Berkeley, Calif.—On Sept. 23 over 1,000 people gathered at UC Berkeley to express their solidarity with the growing movement of women in Iran by holding a candlelight vigil. The movement, self-titled “Woman, Life, Freedom,” arose in response to the Sept. 16 killing of 22-year-old Kurdish woman Mahsa Amini by the “morality police” for allowing some of her hair to show from under her scarf.
Iranian authorities insisted that the funeral be held the following day, hoping that the outrage would pass quickly and people would forget Amini’s murder. Instead, every day since then, massive demonstrations, and not only in Iran, have been building into a movement. Women in Turkey, Iraq and Afghanistan have challenged their own regimes’ similar “morality” impositions. Demonstrations have taken place in most European capitals and in many, many cities around the world.
The first speaker in Berkeley was a young Afghani woman who read a poem for Mahsa Amini. Other speakers dispelled any illusions that Iranian women want “freedom” limited to that experienced by western women. One asserted she, like other Iranians, wants a genuine democracy by Iranian people for Iranian people.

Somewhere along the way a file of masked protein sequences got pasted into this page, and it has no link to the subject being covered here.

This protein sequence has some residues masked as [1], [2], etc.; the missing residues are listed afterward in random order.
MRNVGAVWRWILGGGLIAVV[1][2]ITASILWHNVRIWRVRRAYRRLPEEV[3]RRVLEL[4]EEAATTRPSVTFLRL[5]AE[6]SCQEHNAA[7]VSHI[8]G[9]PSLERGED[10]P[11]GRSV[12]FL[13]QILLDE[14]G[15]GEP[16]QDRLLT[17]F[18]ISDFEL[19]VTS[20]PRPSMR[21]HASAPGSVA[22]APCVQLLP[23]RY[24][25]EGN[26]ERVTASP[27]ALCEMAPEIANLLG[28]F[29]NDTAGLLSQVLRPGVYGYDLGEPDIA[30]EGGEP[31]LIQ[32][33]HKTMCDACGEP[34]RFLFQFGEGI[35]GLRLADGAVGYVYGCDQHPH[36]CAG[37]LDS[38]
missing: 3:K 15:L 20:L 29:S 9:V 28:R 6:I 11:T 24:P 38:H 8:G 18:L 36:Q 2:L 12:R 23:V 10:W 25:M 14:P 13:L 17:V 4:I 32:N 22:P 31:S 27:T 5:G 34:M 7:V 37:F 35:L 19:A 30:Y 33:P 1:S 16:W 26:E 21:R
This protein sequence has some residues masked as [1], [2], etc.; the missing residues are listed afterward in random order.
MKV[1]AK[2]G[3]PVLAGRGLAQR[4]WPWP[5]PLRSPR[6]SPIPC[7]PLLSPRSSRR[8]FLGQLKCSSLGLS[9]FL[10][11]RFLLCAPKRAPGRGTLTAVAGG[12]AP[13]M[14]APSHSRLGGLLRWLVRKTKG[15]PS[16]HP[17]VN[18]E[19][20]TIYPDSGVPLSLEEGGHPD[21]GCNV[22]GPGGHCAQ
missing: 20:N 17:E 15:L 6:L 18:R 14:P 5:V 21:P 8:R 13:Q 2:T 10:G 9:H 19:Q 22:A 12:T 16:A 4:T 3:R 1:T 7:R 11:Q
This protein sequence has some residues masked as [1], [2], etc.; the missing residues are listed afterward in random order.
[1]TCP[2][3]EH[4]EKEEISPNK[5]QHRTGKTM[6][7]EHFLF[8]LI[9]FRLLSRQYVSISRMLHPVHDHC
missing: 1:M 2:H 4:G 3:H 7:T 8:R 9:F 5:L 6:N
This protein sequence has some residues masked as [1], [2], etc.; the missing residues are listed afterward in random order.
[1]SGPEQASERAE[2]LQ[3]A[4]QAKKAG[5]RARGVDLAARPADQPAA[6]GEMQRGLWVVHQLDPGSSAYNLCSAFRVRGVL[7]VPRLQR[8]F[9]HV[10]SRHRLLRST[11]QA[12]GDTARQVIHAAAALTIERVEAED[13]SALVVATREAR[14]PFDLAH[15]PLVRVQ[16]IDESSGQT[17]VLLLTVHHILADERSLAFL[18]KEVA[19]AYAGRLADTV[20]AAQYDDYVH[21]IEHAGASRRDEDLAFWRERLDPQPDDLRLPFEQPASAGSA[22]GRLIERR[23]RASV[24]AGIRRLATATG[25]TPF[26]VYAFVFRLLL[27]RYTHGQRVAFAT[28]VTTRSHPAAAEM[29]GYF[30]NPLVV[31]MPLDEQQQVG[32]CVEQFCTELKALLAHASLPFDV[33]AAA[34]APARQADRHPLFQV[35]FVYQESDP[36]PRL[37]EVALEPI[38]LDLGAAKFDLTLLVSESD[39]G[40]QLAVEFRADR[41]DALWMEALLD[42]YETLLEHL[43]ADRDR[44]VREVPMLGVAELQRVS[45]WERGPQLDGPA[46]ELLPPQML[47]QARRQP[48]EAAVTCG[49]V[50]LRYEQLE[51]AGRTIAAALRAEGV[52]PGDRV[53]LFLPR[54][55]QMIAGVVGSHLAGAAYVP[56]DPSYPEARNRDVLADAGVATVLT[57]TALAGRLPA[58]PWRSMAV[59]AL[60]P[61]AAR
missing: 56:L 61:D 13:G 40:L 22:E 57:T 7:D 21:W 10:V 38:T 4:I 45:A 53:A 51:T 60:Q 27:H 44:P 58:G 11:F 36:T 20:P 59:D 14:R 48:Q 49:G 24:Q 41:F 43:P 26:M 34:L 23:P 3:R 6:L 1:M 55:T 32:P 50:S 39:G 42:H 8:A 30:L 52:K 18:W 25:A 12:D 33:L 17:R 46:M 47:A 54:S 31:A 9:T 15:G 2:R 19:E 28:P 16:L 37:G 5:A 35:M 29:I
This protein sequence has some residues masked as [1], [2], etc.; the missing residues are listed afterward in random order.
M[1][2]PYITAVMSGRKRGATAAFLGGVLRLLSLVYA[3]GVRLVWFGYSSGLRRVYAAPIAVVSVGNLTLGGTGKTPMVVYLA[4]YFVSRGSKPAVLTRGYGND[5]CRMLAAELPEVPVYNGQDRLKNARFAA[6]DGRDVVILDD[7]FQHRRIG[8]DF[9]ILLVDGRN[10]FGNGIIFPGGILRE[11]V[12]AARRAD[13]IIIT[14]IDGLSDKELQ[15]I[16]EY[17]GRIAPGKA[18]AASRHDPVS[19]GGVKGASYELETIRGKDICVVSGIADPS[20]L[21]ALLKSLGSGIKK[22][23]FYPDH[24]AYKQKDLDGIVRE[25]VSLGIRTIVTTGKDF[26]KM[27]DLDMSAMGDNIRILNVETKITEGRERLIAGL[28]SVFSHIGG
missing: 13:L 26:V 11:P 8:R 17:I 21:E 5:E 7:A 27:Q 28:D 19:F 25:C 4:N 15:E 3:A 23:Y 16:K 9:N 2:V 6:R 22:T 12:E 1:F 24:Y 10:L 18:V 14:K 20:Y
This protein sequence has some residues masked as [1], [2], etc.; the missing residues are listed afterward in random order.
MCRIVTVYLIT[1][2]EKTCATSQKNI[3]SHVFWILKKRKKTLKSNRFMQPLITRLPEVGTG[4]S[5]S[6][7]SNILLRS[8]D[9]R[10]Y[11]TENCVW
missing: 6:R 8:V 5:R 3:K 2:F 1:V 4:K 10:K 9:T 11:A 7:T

One participant in the Berkeley vigil said this moment feels like a beginning of fundamental change, and not just in Iran. She marveled at the level of support from men in this movement. She likened it to the widespread support for Black Lives Matter after the murder by the Minnesota police of George Floyd. She said it is not “just” a women’s movement, it is openly a movement for human liberation.
Others in the crowd clearly felt the same. While most carried pictures of Mahsa Amini, many carried pictures of others, political prisoners and even pictures of public executions. “Woman, Life, Freedom” echoes the original 1979 Iranian revolution’s call: “Women’s liberation is society’s liberation!” Women asserting autonomy over their own bodies in opposition to religious fundamentalism of any stripe resonates with a demand for freedom in every corner of the world.